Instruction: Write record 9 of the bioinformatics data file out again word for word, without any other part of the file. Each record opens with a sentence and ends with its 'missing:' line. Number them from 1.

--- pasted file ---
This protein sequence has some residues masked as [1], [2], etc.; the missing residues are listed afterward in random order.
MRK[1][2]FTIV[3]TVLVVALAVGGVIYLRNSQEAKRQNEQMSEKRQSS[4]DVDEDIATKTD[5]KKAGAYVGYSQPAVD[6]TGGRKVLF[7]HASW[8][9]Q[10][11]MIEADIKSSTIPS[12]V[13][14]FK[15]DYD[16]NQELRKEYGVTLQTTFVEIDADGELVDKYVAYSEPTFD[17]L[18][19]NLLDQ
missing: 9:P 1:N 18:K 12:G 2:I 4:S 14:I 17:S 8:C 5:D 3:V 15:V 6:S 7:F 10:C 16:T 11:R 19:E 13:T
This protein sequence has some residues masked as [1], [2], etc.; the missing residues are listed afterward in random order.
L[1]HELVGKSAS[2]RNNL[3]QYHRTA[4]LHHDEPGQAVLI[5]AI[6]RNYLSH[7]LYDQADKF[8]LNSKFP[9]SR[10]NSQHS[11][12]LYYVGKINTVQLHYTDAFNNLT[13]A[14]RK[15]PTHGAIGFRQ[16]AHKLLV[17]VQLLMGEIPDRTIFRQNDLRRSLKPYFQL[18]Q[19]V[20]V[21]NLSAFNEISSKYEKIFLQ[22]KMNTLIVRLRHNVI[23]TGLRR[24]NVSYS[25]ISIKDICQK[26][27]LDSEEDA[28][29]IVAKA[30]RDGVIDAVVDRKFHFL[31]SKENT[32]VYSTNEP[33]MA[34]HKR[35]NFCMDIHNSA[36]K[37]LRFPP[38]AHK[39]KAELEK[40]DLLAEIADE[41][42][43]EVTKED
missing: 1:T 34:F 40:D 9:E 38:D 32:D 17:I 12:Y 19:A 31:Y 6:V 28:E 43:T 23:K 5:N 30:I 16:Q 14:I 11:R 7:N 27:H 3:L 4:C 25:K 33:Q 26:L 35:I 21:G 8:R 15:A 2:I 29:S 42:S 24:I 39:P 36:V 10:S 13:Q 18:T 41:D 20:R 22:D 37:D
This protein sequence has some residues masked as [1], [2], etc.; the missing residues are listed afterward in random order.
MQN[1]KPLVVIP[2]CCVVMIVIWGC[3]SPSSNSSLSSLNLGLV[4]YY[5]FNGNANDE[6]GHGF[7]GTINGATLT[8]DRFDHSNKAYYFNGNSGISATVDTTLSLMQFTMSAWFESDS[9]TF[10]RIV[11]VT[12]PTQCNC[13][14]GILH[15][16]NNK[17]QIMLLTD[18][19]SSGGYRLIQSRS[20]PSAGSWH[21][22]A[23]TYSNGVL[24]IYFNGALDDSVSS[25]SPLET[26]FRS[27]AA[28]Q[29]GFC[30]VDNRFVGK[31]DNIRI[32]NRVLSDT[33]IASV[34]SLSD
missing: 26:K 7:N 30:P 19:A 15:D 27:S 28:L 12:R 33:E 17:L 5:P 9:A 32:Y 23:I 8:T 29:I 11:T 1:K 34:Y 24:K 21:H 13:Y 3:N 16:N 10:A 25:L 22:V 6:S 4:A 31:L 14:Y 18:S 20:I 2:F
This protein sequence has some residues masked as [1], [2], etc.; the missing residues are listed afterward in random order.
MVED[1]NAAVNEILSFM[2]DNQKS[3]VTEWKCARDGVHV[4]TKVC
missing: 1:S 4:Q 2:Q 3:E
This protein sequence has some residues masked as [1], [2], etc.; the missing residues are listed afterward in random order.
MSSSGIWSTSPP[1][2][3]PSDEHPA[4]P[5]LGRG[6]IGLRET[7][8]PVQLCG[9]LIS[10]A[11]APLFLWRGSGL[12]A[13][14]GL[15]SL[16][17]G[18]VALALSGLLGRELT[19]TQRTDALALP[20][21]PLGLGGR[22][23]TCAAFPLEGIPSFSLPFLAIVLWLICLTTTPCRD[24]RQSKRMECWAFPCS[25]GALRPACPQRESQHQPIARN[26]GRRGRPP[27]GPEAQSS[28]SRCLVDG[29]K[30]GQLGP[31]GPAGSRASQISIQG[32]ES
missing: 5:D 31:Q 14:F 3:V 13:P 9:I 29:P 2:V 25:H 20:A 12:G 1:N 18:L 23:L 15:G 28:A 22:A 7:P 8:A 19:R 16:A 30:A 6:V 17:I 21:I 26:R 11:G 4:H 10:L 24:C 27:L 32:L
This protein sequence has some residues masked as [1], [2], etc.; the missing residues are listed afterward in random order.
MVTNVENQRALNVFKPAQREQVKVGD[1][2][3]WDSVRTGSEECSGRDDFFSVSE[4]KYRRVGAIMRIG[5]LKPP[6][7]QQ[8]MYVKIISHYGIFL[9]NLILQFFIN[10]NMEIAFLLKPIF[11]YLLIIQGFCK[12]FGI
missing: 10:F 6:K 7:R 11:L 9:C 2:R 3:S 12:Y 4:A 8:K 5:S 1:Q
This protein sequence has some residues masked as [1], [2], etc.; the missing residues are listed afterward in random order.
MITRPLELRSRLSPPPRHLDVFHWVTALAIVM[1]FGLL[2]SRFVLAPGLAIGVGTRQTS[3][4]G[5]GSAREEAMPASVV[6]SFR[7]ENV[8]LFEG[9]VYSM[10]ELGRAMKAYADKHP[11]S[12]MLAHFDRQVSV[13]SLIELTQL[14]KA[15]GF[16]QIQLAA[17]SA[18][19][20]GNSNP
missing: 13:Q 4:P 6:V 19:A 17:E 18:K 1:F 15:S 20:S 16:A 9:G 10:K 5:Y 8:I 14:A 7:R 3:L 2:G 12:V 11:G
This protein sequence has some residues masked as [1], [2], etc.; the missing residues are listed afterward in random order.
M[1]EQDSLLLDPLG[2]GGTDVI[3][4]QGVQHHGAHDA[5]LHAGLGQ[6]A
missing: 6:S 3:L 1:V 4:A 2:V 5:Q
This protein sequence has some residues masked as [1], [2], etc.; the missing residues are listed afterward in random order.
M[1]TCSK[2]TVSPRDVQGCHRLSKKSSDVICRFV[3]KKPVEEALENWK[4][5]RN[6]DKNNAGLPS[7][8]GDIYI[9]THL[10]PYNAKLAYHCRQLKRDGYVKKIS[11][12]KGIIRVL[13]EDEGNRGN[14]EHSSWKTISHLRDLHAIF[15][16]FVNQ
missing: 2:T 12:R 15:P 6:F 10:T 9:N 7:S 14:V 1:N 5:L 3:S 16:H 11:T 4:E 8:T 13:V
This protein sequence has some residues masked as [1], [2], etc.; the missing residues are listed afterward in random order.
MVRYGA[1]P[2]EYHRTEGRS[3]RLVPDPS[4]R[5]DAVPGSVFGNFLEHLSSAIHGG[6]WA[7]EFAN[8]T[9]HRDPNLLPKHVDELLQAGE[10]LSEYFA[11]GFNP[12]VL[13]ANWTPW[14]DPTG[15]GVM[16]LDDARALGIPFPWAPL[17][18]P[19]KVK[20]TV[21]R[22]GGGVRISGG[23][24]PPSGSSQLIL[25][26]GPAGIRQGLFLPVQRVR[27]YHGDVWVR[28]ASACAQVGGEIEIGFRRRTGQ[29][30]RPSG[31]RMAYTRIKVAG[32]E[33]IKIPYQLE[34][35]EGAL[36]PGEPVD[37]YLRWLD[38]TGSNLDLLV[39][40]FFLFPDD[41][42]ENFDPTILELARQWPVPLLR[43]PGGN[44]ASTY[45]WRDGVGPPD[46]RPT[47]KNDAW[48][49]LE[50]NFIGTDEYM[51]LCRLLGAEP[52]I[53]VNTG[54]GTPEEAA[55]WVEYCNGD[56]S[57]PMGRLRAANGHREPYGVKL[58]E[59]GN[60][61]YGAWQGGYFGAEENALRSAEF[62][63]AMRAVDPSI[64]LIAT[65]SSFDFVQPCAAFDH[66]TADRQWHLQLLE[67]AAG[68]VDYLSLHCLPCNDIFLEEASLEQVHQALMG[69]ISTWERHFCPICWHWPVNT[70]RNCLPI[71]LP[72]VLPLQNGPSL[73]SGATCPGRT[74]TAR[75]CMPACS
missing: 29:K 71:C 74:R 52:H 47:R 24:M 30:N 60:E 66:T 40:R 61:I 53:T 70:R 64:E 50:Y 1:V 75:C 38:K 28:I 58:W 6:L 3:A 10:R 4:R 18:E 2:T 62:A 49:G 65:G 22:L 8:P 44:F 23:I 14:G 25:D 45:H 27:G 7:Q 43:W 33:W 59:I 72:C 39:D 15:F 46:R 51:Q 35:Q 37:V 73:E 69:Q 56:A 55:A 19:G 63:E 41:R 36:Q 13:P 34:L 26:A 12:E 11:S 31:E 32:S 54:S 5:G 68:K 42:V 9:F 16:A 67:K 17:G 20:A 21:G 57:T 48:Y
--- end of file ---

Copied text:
This protein sequence has some residues masked as [1], [2], etc.; the missing residues are listed afterward in random order.
M[1]TCSK[2]TVSPRDVQGCHRLSKKSSDVICRFV[3]KKPVEEALENWK[4][5]RN[6]DKNNAGLPS[7][8]GDIYI[9]THL[10]PYNAKLAYHCRQLKRDGYVKKIS[11][12]KGIIRVL[13]EDEGNRGN[14]EHSSWKTISHLRDLHAIF[15][16]FVNQ
missing: 2:T 12:R 15:P 6:F 10:T 9:N 7:S 14:V 1:N 5:L 3:S 16:H 11:T 4:E 8:T 13:V